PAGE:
Physics & Physical Science Demos, Labs, & Projects for High School Teachers

What I did on My Summer Vacation (AAPT National Meeting)

Posted on: August 11, 2012


I’ve been a member of American Association of Physics Teachers for about 6 years now.  If you teach physics, please join!  The journals and posters alone are worth the tax deductable annual dues.  I attended my first AAPT meeting a couple of weeks back.  I learned one or two great new things, met some super people, but I was also a bit disappointed.

Let’s get the negative stuff out of the way.

  • I’m used to NSTA, so maybe my reference is unfair.  AAPT was small, really small for a national conference.  I felt like everybody knew each other because it was the same people every year.  You could get through the entire exhibit areas in about an hour.
  • It also felt like the conference was aimed at college educators.  I know the organizers claim it’s not, but I’m giving my opinion here based on attending one day of a much longer conference.
  • I had hoped that the talk on video in the classroom would give lots of useful tips; how to integrate video, success at flipping the classroom, etc.  Most of the discussion was why video lectures won’t replace colleges.

Now the positives:

  • The first timer special and lunch was a great idea.  Lunch and the company was terrific, I’m glad I went.  The first timer $75 one-day special is a great way to try it out.
  • I got to meet some great people, some new, some who I had previously met online (Kathy, Frank).  Everybody was warm and there to interact and learn from each other.
  • I met local AAPT members who are trying to suck me in to local activities.  I am interest, but they always do them on a Friday night and Saturday.  I may submit, I do need local physics buddies but I love my weekends.
  • Andy Rundquist demonstrated a great use of Jing.  He has his students take a picture of their homework, then narrate the work on video.  The video is their homework submission.  Jing limits them to 5 minutes and when they talk, you can immediately tell if they know what they are talking about.  Andy has them do this for every homework, I’m going to use it sparingly.  Super idea.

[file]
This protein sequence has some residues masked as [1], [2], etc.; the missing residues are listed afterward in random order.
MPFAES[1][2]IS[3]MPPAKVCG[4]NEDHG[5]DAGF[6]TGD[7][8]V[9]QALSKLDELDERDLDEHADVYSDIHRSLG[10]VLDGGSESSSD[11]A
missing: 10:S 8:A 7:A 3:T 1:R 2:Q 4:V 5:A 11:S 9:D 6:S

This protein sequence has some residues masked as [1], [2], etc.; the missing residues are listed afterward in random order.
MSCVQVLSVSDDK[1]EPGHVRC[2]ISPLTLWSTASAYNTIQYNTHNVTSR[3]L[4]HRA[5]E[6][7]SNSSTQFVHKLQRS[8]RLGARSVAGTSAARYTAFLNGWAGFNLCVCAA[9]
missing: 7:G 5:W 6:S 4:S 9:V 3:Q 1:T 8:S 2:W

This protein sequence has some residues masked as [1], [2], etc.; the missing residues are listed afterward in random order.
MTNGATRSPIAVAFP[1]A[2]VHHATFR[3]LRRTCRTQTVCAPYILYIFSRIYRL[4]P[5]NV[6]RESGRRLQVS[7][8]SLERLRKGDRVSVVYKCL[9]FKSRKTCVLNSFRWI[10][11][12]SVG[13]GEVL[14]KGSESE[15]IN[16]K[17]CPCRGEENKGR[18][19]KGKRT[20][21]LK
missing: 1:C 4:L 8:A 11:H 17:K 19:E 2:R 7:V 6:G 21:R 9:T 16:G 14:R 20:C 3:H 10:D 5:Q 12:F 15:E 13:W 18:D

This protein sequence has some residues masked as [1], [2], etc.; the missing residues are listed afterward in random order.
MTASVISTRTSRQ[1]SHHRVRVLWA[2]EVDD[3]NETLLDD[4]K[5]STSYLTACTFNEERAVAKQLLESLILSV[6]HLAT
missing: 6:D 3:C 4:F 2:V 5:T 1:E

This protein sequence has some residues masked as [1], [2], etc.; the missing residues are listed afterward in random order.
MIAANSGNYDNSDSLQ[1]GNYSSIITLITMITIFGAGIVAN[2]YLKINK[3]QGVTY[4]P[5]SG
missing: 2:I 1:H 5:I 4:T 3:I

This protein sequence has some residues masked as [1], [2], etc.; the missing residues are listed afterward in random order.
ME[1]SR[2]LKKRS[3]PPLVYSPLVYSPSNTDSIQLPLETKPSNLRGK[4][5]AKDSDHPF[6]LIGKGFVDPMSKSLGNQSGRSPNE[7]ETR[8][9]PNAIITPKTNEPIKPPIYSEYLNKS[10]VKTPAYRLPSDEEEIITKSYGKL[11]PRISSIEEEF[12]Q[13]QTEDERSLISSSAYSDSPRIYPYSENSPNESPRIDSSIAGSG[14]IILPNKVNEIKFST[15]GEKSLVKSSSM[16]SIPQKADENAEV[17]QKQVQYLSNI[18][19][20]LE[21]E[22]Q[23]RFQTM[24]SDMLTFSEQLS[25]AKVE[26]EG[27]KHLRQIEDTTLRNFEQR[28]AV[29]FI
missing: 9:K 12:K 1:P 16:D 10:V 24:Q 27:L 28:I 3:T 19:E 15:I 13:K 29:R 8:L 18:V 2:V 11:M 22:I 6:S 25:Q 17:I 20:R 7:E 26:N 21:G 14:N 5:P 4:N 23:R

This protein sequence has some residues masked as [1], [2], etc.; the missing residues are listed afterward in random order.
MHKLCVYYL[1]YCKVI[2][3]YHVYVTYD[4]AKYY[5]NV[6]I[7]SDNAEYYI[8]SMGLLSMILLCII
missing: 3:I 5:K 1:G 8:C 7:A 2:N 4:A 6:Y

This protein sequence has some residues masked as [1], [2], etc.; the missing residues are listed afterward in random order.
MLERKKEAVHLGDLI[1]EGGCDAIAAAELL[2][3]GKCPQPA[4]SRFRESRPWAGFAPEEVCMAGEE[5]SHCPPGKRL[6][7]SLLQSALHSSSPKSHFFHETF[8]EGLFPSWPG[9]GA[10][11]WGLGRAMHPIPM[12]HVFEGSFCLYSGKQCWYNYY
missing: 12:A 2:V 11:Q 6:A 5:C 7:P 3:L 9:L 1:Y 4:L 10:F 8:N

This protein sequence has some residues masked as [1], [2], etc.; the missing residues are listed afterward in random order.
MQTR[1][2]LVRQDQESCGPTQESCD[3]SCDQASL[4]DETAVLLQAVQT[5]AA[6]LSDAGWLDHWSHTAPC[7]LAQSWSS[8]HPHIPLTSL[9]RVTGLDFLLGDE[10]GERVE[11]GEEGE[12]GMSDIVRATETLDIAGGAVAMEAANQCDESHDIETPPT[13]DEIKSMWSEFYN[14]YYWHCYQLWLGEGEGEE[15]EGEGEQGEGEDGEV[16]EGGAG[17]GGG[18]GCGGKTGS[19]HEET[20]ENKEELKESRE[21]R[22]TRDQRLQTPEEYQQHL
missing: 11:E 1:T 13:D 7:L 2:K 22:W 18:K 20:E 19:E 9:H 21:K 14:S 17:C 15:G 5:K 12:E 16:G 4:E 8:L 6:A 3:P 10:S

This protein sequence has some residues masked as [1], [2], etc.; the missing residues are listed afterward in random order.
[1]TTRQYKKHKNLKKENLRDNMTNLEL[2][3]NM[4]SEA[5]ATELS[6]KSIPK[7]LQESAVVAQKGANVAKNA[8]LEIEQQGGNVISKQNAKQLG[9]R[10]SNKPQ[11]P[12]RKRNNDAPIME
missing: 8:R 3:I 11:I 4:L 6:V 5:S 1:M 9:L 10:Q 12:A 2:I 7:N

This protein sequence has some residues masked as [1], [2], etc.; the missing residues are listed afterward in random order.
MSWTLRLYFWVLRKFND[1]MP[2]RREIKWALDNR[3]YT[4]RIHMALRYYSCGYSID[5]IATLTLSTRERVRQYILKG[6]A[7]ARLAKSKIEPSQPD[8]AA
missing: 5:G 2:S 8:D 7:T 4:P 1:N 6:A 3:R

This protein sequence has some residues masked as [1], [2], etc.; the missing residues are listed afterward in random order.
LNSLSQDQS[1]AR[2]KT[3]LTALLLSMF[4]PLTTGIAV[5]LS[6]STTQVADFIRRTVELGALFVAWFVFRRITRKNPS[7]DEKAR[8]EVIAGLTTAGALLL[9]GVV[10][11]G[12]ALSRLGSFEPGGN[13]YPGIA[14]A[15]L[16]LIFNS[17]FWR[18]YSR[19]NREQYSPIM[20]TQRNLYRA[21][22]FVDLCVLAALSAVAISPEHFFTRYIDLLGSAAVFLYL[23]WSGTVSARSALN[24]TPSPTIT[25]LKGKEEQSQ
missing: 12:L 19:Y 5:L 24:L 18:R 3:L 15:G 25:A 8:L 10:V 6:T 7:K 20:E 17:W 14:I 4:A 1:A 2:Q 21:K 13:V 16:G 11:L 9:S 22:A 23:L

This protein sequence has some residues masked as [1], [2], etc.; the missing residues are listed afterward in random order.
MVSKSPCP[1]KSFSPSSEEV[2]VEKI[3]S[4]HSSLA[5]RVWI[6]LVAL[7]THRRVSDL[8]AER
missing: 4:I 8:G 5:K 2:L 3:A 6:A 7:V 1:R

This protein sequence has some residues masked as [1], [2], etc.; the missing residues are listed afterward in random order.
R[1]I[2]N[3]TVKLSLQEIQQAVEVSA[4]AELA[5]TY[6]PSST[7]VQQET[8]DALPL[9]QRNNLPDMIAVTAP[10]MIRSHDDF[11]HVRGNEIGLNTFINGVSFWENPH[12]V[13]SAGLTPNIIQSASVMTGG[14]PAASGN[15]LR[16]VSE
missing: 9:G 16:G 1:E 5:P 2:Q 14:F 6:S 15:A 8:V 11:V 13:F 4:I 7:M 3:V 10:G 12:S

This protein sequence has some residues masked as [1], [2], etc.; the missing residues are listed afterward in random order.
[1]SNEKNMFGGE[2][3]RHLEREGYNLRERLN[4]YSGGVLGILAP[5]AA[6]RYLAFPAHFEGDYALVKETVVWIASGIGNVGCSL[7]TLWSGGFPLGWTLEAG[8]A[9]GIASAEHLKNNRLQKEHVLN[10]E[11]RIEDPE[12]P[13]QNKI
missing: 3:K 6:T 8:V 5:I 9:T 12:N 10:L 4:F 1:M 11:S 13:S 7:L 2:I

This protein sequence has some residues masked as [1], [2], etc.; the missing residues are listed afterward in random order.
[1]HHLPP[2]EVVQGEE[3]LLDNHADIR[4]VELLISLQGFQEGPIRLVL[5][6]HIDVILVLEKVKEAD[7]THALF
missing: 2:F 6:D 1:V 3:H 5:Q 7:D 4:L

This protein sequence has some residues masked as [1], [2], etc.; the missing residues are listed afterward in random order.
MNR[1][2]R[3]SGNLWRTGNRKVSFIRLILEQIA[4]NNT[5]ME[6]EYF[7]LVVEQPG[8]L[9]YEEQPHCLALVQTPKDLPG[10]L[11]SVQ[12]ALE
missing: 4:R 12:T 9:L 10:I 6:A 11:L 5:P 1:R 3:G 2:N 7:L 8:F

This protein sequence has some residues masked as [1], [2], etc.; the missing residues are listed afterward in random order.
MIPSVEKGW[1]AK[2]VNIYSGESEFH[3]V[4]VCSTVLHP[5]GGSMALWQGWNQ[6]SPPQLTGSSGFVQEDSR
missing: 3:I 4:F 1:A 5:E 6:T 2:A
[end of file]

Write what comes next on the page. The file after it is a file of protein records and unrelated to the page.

• There is free software out there called Tracker that does video analysis.  One cool use was to take a moving object, like a person jumping into the water, identify several points (hands, feet, head) through each frame, and let the software determine the center of gravity and plot  the motion.  Did I mention free?
  • I really like the sessions where there is a new presenter every 10 minutes.  Lots of great stuff, and if it isn’t, it’s only 10 minutes until the next one.

AAPT was worth my time, I wish I had done the entire week.  It was close enough to home that I was able to take public transportation.  Here’s the problem: if you can get your school to pay for you to travel to one national conference, which do you choose – AAPT or NSTA?

For me, it would be an easy choice.  NSTA has so much more to offer, so many more strands, talks, exhibitors, and people to interact with.  I would love to do both, I don’t see how.  I will get involved locally, AAPT is too good of an organization to ignore, they are worthy of our support.

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2 Responses to "What I did on My Summer Vacation (AAPT National Meeting)"

First, I was at AAPT and I’m bummed I didn’t meet you. Second, I agree that there is much AAPT can improve, but when I went to NSTA in Portland, I found almost nothing of value for me as a physics teacher at the conference. AAPT has always been way more valuable to me.

Hi John, Sorry I missed an opportunity to meet you. Hopefully next time.

I can only compare national conferences, I’ve never attended a regional conference. NSTA in Philly was huge. I went from one great session another, met lots of interesting people, and was always struggling to decide between two or more simultaneous sessions. I also teach Calculus, Astronomy, and Engineering, so NSTA has a lot more to offer me.

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